11. Kitabnamah Zan, Index of books compiled and translated by women "1979­1985". Published by Investigation Department in Az­Zahra University, Tehran: Az­Zahra University, 1985, p.34.
12. Al­Mar'ah Biloghrafiyyan, by Fa'iq Fuduli, Baghdad: Daar Al­Aafaq, 1985, in Arabic. Further many other works were published in the form of articles and pamphlets like the following:
1. Chihil Kitaab Piramoon Hijaab, Noor 'Ilm Journal, issue no.20, 1987, pp.116­122.
2. Kitabshinasi Hijaab, by Sayyid Muhsin Sa'id­Zadah; Payam­Zan Journal, issues Nos. 8, 9, 1992, pp.59­64.
3. Kitabnamah Hijaab Wa Libas, Islamic Propagation Organisation ­ Exhibition of Woman's Identity and Status, 1991, p.40.
4. Kitabnamah Hijaab, Baqir Al­Oloom Research Centre, serial no.128.
5. Maqalaha Wa Payam­Namaha Zanan "Articles and theses
220. journal of Goftogo, issue no. 9, pp., 133-135.
on women", Bureau of people's Promotion and Participation, Ministry of Construction Jihad.
In these collections, more than ten thousand books, articles, theses, research drafts regarding women's affairs have been introduced, in Persian and Arabic. Further the works published in other languages, and even in Arabic, were more than these. A vivid evidence for this claim, being the news about organising a book fair for Arab women in Cairo with 1500 book titles, in the period 16­20 November 1995. In this fair only 24 publication houses and universities participated.221
Five Outstanding Works
After presenting this report surveying the situation of writings on women's affairs, it is proper to turn here to point out with explanation of five compilations on women's affairs. The reason why I chose them lies in the fact that these books are more than one volume and tackled the issues with a new view, though their compilers having not one and the same mode of thinking. In these works, attention was concentrated on issues and subjects be more interested by woman to read, covering also the recent new questions and suspicions. On the other hand, these books are inscribed in Arabic, and cannot be used by Farsi­speaking people. These general introductions can acquaint the Farsi­speaking people with other thoughts and ideas, to some extent. I think getting acquainted with these compilations helps complementing the discussions of this book. The identified collections are as follows:
1. Al­Mufassal Fi Ahkaam Al­Mar'ah Wal­Bayt Al­Muslim ­ 11 volumes.
2. Tahreer Al­Mar'ah Fi 'Asr Ar­Risaalah ­ 6 volumes.
3. Masa'il Harijah Fi Fiqh Al­Mar'ah ­ 4 volumes.
4. Al­Mar'ah Fil­Fikr Al­Islami ­ 2 volumes.
221. Hamshahri daily, 4th year, issue no. 869 (28-12-1995), p. 10.
5. Jami' Masaanid An-Nisa ­ 2 volumes.
Al-Mufassal Fi Ahkaam Al­Mar'ah Wal-Bayt
Al-Muslim Fi Ash­Shari'ah Al-Islamiyyah,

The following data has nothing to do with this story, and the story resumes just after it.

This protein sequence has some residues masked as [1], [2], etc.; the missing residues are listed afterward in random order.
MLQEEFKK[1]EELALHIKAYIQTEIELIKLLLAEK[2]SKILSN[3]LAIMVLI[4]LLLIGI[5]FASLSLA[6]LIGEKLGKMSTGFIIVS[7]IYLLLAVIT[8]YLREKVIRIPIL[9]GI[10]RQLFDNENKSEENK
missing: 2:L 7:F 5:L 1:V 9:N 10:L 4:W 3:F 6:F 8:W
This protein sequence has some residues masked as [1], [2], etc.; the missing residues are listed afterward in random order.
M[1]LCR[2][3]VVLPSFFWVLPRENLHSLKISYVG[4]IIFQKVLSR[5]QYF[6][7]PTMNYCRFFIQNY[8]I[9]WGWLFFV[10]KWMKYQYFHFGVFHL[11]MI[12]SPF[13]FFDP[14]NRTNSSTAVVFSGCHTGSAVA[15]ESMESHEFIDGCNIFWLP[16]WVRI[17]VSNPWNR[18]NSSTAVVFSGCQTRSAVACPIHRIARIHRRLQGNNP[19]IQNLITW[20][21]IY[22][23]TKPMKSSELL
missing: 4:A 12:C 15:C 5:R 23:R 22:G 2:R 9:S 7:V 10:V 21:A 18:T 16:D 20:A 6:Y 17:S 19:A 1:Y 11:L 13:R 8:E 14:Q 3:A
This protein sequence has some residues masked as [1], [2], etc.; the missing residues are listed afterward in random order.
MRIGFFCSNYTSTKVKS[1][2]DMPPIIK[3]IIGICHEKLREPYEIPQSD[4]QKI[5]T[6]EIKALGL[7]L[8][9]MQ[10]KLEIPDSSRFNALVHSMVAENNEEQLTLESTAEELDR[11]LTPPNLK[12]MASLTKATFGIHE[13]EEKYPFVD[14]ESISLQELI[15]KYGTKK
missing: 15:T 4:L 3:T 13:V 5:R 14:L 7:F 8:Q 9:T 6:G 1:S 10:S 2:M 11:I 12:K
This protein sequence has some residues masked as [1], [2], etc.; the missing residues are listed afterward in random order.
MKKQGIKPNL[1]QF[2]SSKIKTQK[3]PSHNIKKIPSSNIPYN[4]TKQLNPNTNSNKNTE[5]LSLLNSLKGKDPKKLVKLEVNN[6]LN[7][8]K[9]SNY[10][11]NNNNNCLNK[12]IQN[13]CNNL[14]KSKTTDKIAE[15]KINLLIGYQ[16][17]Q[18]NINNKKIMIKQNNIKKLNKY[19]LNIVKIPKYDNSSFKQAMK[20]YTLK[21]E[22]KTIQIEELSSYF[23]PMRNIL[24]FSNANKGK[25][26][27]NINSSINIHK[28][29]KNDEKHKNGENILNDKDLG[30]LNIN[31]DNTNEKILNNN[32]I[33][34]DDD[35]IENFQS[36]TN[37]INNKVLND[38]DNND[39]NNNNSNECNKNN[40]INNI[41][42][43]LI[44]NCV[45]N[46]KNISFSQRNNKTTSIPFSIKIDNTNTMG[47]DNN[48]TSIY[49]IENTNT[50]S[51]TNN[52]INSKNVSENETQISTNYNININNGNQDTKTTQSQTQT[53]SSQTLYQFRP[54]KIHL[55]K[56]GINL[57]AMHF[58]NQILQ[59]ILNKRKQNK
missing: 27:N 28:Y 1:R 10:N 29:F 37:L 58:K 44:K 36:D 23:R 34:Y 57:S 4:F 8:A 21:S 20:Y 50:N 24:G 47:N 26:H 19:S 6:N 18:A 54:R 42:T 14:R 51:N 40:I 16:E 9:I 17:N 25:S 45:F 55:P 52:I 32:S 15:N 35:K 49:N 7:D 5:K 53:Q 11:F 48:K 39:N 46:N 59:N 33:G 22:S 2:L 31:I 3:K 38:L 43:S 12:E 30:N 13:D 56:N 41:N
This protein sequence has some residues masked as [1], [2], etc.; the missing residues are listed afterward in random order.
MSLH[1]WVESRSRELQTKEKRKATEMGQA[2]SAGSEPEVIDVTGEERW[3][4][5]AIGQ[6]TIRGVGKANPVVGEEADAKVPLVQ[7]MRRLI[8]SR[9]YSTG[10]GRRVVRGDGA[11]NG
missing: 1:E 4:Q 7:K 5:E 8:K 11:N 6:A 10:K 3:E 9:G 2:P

Compiled by Dr. Abd Al­Kareem Zaydaan.
2nd print: Mu'assasat Ar­Risaalah Lil Tiba'ah Wan­Nashr Wat­Tawzi', Beirut, 1415H. 1995 AD". 11 volumes.
This book was published first in 1413H. 1993AD, and in the year 1994 it won the world prize of Iran's Book Fair. Its author being a former professor of Baghdad University, who taught in Colleges of law, Arts and Islamic Studies. He has plenty of works and compilations, among which the following can be mentioned:
· Al­Wajeez Fi Osool Al­Fiqh
· Ahkaam Adh­Dhimmiyyin Wal­Musta'minin
· Al­Madkhal Lidirasat Ash­Shari'ah
· Nizam Al­Qaza Fil­Islam
· Majmu'at Buhooth Fiqhiyyah, and others.
The aforementioned book "Al­Mufassal" is matchless in its subject of study, as it contains a comprehensive list of rules and questions related to women and family according to the Islamic jurisprudence "Fiqh". The researches of this book were divided into nine chapters:
· First Chapter "Kitaab" is dedicated for rituals "ibadat", including four sections expounding topics of Salaat "prayers", Zakaat "poor­due", sawm "fasting" and Hajj "pilgrimage to God's House".
· Second Chapter is dedicated for vow "nazr" and oath, which were set forth in two sections.
· Third Chapter is dedicated for questions of dhabh "slaughter­sacrifice".
· Fourth Chapter, which was named hazr wa ibahah "prohibition and permission", included the following sections: Hunting and Tazkiyah "making lawful to eat", foods and drinks "beverages", treatment & medicines, gazing & touching, conversation between men & women, clothes & ornamentation, Tabarruj "displaying the charms", housekeeping, sport & entertainment, defence of life, and dignity & property.
· Fifth Chapter being under the title of Rights and Duties: Its 1st section discusses rights and duties, and its 2nd section expounds the rights in general and in particular, while its 3rd section reviews woman's duties.
· Sixth Chapter, which is titled: "Crimes and penalties." covers the main topics of crime and penalty, kinds of crimes, crime of aggression on life, crime of violation against organs and ta'zir "punishment".
· Seventh Chapter is dedicated for family affairs and issues related to marriage, manners of marriage waiting period "'iddah", rules of children and relatives.
· Eighth Chapter discusses the properties and financial dealings.
· Ninth Chapter, titled "Patients and Deceased." discusses the questions relevant to the sick and rules of death.
The Conclusion of the book is dedicated for a research on wives of the Prophet, Prophet's children, his Household "Ahlal­Bayt", and the Prophet's behaviour and conduct with his family.